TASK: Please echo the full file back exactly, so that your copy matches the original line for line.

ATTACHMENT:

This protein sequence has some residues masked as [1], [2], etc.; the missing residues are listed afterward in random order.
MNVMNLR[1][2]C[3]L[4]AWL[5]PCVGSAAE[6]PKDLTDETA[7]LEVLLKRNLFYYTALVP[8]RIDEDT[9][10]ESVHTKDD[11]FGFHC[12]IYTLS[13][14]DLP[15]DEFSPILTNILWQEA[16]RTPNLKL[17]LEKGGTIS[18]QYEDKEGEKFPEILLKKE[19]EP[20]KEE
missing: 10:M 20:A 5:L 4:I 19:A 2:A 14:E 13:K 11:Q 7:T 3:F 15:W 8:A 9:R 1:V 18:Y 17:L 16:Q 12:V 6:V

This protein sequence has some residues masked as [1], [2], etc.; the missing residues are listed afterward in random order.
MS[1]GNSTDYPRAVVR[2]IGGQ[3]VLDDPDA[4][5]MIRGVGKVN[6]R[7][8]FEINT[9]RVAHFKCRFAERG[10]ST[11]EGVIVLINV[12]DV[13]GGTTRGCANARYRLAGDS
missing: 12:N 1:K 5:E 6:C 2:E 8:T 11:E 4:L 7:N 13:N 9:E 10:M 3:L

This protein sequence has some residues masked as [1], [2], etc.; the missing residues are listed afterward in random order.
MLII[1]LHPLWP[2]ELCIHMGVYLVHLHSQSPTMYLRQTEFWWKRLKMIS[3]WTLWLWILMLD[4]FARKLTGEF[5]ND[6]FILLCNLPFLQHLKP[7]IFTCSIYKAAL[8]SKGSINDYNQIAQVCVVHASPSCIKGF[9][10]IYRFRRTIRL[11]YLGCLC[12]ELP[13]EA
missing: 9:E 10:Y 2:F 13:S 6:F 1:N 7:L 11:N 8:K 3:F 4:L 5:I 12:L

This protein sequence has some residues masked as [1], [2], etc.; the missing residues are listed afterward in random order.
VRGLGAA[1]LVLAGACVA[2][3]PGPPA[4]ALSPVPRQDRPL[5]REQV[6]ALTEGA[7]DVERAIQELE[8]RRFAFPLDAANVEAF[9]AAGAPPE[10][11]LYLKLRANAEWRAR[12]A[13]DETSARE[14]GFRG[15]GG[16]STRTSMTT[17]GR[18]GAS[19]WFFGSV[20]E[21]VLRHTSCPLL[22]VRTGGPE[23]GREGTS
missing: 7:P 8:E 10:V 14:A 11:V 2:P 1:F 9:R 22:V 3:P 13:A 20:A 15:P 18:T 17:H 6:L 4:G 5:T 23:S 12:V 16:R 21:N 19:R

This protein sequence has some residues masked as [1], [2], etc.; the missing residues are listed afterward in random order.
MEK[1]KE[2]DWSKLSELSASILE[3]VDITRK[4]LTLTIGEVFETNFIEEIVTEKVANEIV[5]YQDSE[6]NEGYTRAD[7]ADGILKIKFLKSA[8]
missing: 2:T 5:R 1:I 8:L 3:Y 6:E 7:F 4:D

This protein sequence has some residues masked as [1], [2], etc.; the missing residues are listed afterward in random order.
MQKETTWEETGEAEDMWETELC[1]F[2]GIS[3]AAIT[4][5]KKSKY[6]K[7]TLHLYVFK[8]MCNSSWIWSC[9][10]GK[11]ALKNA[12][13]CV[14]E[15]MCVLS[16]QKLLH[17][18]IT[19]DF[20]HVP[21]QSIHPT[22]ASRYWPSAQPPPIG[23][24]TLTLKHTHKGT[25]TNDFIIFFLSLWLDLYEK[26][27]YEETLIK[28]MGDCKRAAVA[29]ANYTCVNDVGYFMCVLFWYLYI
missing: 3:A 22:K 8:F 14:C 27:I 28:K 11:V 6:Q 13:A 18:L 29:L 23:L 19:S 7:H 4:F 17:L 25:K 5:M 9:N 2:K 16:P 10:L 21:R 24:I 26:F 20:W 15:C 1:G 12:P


This protein sequence has some residues masked as [1], [2], etc.; the missing residues are listed afterward in random order.
MNVMNLR[1][2]C[3]L[4]AWL[5]PCVGSAAE[6]PKDLTDETA[7]LEVLLKRNLFYYTALVP[8]RIDEDT[9][10]ESVHTKDD[11]FGFHC[12]IYTLS[13][14]DLP[15]DEFSPILTNILWQEA[16]RTPNLKL[17]LEKGGTIS[18]QYEDKEGEKFPEILLKKE[19]EP[20]KEE
missing: 10:M 20:A 5:L 4:I 19:A 2:A 14:E 13:K 11:Q 7:T 3:F 15:W 8:A 9:R 1:V 18:Y 17:L 16:Q 12:V 6:V

This protein sequence has some residues masked as [1], [2], etc.; the missing residues are listed afterward in random order.
MS[1]GNSTDYPRAVVR[2]IGGQ[3]VLDDPDA[4][5]MIRGVGKVN[6]R[7][8]FEINT[9]RVAHFKCRFAERG[10]ST[11]EGVIVLINV[12]DV[13]GGTTRGCANARYRLAGDS
missing: 12:N 1:K 5:E 6:C 2:E 8:T 11:E 4:L 7:N 13:N 9:E 10:M 3:L

This protein sequence has some residues masked as [1], [2], etc.; the missing residues are listed afterward in random order.
MLII[1]LHPLWP[2]ELCIHMGVYLVHLHSQSPTMYLRQTEFWWKRLKMIS[3]WTLWLWILMLD[4]FARKLTGEF[5]ND[6]FILLCNLPFLQHLKP[7]IFTCSIYKAAL[8]SKGSINDYNQIAQVCVVHASPSCIKGF[9][10]IYRFRRTIRL[11]YLGCLC[12]ELP[13]EA
missing: 9:E 10:Y 2:F 13:S 6:F 1:N 7:L 11:N 8:K 3:F 4:L 5:I 12:L

This protein sequence has some residues masked as [1], [2], etc.; the missing residues are listed afterward in random order.
VRGLGAA[1]LVLAGACVA[2][3]PGPPA[4]ALSPVPRQDRPL[5]REQV[6]ALTEGA[7]DVERAIQELE[8]RRFAFPLDAANVEAF[9]AAGAPPE[10][11]LYLKLRANAEWRAR[12]A[13]DETSARE[14]GFRG[15]GG[16]STRTSMTT[17]GR[18]GAS[19]WFFGSV[20]E[21]VLRHTSCPLL[22]VRTGGPE[23]GREGTS
missing: 7:P 8:E 10:V 14:A 11:V 2:P 1:F 9:R 22:V 3:P 13:A 20:A 15:P 18:T 17:H 6:L 4:G 5:T 23:S 12:V 16:R 21:N 19:R

This protein sequence has some residues masked as [1], [2], etc.; the missing residues are listed afterward in random order.
MEK[1]KE[2]DWSKLSELSASILE[3]VDITRK[4]LTLTIGEVFETNFIEEIVTEKVANEIV[5]YQDSE[6]NEGYTRAD[7]ADGILKIKFLKSA[8]
missing: 2:T 5:R 1:I 8:L 3:Y 6:E 7:F 4:D

This protein sequence has some residues masked as [1], [2], etc.; the missing residues are listed afterward in random order.
MQKETTWEETGEAEDMWETELC[1]F[2]GIS[3]AAIT[4][5]KKSKY[6]K[7]TLHLYVFK[8]MCNSSWIWSC[9][10]GK[11]ALKNA[12][13]CV[14]E[15]MCVLS[16]QKLLH[17][18]IT[19]DF[20]HVP[21]QSIHPT[22]ASRYWPSAQPPPIG[23][24]TLTLKHTHKGT[25]TNDFIIFFLSLWLDLYEK[26][27]YEETLIK[28]MGDCKRAAVA[29]ANYTCVNDVGYFMCVLFWYLYI
missing: 3:A 22:K 8:F 14:C 27:I 28:K 11:V 6:Q 13:A 18:L 29:L 23:L 19:S 7:H 4:F 17:L 25:K 5:M 9:N 2:K 16:P 10:L 21:R 24:I 26:F 20:W 15:C 1:G 12:P